You have asserted that the CAAF generally is part of the executive branch, except where Congress has expressly provided otherwise. Because section 1043 is silent on the subject of whether or not the CAAF is part of the executive branch, you argue that, by default, the court is in the executive branch for purposes of the Certificate provision. You recognize that two other ethics statutes specifically place the CAAF within the judicial branch, rather than the executive branch. See 5 U.S.C. app. § 109(4), (10); 18 U.S.C. § 202(e)(1), (2). Neither set of statutory definitions is expressly applicable to section 1043, and you contend that these statutes are “narrow exceptions to the general rule” that the CAAF is part of the executive branch. You conclude, therefore, that these statutes do not support the location of the CAAF within the judicial branch for any other ethics purpose, such as the Certificate provision.
Based on our understanding of the overall legislative scheme for the executive branch ethics program, we disagree with your conclusion. The two sets of definitions cited above -– and the statutes of which they are a part –- are intimately related to the purposes of the Certificate provision and to the very structure of the executive branch ethics program, of which Certificates were intended to be a component. We believe that these statutes indicate that CAAF judges are generally outside of the executive branch ethics program and, therefore, outside of OGE’s supervision and authority to issue Certificates.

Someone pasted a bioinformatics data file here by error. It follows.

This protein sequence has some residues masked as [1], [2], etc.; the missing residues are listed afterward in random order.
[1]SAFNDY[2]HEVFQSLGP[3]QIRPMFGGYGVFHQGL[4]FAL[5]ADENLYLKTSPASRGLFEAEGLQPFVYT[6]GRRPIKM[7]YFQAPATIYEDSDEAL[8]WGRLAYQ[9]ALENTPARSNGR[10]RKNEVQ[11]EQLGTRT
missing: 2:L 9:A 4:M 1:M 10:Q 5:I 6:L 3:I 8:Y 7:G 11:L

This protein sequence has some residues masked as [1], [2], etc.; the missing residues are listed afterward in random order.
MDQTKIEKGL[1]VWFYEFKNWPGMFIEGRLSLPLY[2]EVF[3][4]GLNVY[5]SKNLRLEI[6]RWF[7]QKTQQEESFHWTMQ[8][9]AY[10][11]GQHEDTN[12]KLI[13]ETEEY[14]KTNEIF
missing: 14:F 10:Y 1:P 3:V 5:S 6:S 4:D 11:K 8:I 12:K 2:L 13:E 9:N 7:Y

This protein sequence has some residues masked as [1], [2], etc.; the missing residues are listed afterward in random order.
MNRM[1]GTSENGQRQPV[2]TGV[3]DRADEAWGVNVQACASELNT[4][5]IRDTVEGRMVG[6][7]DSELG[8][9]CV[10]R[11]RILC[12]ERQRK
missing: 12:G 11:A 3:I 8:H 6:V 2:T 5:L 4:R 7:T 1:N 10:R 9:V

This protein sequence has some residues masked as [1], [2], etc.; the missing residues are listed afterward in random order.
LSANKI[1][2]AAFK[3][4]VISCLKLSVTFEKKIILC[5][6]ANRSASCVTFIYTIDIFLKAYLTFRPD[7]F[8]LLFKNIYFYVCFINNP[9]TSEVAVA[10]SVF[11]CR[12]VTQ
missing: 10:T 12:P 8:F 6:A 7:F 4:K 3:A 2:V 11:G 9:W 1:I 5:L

1. Title I of the Ethics in Government Act
First, “executive branch” is defined in title I of the Ethics in Government Act of 1978 (EIGA), as amended, which pertains to the financial disclosure requirements for executive, judicial and legislative personnel. Section 109(4) provides that “‘executive branch’ includes each Executive agency (as defined in section 105 of title 5, United States Code), other than the General Accounting Office, and any other entity or administrative unit in the executive branch.” 5 U.S.C. app. § 109(4).
Standing alone, this definition may not be particularly helpful in addressing the status of the CAAF and its judges under section 1043.1 However, the definition of “executive branch” is accompanied by a definition of “judicial officer” that locates the CAAF within the judicial branch, for purposes of the financial disclosure system. According to section 109(10), “judicial officer” includes “judges of the . . . United States Court of Appeals for the Armed Forces.”2 Although this definition does not expressly use the term “judicial branch” to describe the location of such “judicial officers,” it is clear from the structure of the act and the legislative history that this was the intent.3